Infection control isn't a magic formula. There are no special words to say, and no more thought required than common sense. For all that, however, it's difficult to explain why infections can spread so easily, so we thought we'd share a little of what we know about infection control, so if your older relative catches something, you can avoid it spreading to your family and potentially back to your recovering relative .
Train everyone to wash their hands properly
Your kids, your spouse - everyone who comes into contact with an infection - or anyone at all, really, should know how to wash their hands effectively. Hand washing can't be underestimated when it comes to keeping infections away, and it can be a fun thing to teach your kids - and one that could potentially save their lives and those of others.
This chart should help you get to grips with the exact technique!
Our care workers get special training to ensure they know how to wash their hands properly, so even if someone they look after suffers from a bowel, stomach,
or water infection, they are experts at making sure they don't spread it around.
Take care to dry your hands on a paper towel, too. If your relative has an infection, and you then wash your hands in the kitchen and dry them on the tea towel, you'll simply transfer any bacteria to the tea towel where they will multiply and spread again to food or utensils later.
Keeping your hands easily clean
If you regularly help your relative to wash, or you make them dinner, or assist with personal care of any kind, you'll need to keep your hands easily clean. The best way to do this is to ensure your nails are short and without polish, and to avoid wearing jewellery such as rings, bracelets, and wristwatches.
If you have any cuts or abrasions on your hands, you should cover them with a plaster. This means infection can't get into your bloodstream, and it also means your relative is protected from any infectious bug you might be carrying.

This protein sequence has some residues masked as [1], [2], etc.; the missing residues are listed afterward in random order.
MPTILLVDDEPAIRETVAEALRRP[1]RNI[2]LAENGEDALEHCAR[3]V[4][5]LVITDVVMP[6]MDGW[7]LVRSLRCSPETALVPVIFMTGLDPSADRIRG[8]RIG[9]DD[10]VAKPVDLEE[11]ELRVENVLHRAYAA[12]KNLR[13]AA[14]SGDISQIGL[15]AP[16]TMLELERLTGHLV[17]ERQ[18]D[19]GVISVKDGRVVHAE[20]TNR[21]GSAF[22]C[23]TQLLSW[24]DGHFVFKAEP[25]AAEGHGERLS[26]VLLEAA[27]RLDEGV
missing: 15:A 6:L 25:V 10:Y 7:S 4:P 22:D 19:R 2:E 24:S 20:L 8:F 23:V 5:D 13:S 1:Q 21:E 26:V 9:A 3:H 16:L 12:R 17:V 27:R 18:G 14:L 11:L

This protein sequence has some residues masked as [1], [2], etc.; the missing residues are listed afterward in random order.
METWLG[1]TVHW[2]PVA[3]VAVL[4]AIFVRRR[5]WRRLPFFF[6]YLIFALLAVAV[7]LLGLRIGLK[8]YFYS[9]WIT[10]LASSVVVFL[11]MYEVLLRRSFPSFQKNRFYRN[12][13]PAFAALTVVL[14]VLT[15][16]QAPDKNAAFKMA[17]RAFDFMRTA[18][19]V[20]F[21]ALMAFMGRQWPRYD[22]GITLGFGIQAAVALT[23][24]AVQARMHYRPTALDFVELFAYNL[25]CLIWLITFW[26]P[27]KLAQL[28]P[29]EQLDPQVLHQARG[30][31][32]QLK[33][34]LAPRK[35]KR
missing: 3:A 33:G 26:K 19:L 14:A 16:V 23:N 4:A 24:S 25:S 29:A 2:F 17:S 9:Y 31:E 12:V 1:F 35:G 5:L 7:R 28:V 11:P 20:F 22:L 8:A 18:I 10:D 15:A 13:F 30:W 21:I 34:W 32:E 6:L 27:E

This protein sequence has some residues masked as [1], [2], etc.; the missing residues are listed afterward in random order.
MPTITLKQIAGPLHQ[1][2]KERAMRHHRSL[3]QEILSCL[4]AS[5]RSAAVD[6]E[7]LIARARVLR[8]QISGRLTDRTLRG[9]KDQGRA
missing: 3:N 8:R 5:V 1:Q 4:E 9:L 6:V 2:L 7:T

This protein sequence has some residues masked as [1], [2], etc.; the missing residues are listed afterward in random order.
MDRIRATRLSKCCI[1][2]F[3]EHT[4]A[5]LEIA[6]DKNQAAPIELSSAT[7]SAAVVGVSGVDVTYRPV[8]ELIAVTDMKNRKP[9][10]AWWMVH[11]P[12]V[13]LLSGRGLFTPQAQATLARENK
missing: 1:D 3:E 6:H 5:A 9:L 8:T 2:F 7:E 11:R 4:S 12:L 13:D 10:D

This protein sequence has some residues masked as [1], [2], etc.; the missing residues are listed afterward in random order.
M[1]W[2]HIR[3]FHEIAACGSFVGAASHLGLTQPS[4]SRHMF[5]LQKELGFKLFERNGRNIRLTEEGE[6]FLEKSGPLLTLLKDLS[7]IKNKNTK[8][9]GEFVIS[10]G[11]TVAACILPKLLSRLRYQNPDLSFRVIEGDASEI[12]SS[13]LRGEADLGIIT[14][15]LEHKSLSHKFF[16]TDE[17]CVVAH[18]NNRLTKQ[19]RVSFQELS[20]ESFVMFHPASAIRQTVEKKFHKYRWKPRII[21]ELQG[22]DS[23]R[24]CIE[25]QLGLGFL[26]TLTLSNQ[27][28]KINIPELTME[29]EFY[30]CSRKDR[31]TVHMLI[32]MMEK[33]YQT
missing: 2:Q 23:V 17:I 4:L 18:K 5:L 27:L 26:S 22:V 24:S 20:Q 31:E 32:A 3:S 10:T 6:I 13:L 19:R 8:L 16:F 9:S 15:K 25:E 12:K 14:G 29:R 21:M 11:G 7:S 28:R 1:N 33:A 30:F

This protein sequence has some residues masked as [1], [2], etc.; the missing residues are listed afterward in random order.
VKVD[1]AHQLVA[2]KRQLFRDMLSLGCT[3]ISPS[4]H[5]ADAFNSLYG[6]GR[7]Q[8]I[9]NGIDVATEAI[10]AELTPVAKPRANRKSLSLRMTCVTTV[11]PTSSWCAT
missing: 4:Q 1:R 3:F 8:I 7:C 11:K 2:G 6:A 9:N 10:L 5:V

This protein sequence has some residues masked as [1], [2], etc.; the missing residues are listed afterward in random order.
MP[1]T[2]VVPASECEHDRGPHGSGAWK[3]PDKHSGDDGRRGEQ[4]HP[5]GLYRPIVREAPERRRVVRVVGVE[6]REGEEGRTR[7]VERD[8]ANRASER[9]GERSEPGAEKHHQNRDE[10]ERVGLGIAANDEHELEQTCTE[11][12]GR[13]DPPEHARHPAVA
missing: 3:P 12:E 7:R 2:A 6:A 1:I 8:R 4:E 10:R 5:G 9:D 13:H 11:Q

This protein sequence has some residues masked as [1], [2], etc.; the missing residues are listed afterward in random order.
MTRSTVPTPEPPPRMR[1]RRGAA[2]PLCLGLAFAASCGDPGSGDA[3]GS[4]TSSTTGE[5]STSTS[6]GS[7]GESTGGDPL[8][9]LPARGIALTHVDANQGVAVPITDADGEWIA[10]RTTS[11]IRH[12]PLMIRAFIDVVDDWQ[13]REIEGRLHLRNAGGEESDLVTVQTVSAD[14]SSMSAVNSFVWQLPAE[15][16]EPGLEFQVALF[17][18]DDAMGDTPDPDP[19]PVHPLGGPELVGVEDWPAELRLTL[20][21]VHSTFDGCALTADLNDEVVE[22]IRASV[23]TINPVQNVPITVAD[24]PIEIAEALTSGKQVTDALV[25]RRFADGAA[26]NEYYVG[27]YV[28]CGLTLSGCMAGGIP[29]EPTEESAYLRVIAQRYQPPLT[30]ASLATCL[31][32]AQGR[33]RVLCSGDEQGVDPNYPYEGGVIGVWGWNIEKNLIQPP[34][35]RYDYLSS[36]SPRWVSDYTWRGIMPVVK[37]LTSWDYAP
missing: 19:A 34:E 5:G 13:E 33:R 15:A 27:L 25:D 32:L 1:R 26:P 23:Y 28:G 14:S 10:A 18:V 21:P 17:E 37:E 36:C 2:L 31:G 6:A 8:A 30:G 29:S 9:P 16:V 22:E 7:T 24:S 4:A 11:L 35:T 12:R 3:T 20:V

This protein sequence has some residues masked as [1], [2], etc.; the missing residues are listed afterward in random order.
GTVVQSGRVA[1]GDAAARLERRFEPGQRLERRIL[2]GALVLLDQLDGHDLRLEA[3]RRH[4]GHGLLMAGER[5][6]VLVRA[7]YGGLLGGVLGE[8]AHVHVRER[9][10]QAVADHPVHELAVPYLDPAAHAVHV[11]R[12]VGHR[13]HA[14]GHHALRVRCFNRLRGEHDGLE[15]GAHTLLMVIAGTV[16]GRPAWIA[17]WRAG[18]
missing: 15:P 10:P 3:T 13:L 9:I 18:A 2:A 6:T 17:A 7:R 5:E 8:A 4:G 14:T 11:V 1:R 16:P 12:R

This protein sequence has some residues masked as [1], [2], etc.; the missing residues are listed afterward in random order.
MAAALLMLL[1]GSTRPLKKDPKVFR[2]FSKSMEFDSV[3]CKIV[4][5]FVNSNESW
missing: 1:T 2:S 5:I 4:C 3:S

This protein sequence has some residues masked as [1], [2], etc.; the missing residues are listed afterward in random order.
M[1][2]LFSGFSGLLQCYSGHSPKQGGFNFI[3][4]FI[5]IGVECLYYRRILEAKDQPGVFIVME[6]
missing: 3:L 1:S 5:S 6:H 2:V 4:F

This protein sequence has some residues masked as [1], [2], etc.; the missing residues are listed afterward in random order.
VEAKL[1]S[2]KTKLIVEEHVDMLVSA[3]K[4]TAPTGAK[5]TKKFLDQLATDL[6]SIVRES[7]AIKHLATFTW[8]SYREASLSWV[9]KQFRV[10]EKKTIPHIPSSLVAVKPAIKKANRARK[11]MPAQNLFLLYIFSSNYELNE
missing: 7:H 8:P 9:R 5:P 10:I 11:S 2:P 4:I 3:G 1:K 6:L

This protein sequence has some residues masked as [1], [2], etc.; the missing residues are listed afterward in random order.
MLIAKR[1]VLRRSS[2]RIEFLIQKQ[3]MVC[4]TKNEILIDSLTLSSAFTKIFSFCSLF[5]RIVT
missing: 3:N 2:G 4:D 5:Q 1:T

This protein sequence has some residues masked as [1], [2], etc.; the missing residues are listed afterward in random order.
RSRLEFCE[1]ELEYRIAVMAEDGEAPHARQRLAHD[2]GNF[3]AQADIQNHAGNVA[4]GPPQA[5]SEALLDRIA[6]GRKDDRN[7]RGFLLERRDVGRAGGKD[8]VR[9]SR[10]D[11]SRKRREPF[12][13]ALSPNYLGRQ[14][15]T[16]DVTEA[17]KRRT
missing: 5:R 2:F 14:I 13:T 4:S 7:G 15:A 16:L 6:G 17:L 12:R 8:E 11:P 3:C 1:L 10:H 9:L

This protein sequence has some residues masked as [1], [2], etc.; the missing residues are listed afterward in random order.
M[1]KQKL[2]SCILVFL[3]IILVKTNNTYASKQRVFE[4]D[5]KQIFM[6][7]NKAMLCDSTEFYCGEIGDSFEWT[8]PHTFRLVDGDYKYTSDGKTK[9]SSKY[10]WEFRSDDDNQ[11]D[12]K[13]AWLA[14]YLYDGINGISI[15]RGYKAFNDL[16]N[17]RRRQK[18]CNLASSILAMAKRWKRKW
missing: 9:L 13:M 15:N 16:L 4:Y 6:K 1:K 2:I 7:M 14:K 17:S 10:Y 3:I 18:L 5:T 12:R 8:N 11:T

Using personal protective equipment
Some care workers think it's rude or fussy to wear personal protective equipment (PPE) when working with their people, but it's actually a mandatory requirement to do so. One of the main reasons is to help with infection control.
The main piece of PPE that we all use is at Sahan Cares is disposable plastic gloves (as well as washing our hands) to make doubly sure we're not going to be responsible for causing misery elsewhere after we leave a house.
We also recommend using plastic disposable aprons which protect our clothes and the next person we go to see, especially if working with bowel care or anything else that involves bodily fluids. If anything unpleasant gets on the apron, it can just be thrown away immediately after we've worked with the person who is ill.
Using special alcohol rubs to kill germs
All our carers are equipped with bottles of alcohol gel, to kill any bugs on our hands that are left after we've washed them. That shouldn't be the case, but you never know - not being able to see bacteria makes the fight against them harder.
You can get some very cheaply at any pharmacy or supermarket, and you'll find a little goes a long way. Alcohol gel is also great for making sticky hands smooth again, so if you've got children, you probably already know about it.
Whenever your relative has an unpleasant bug or other infection, you should use copious amounts of the alcohol gel on your hands before you help him or her, as well as afterwards. This is because you can pass on a bug that they might find difficult to fight - especially if they haven't been well for a while; their immune system may not be able to fight anything new.
Alcohol gel isn't instead of hand washing, however. If your hands aren't soiled, feel free to just use the alcohol rub, but if they are, you should always wash them first, and back it up with the gel.
These aren't all the ways to handle infection control, but they're a good start in the right direction. If you need any more tips, why not tweet us at @SahanCares for more advice?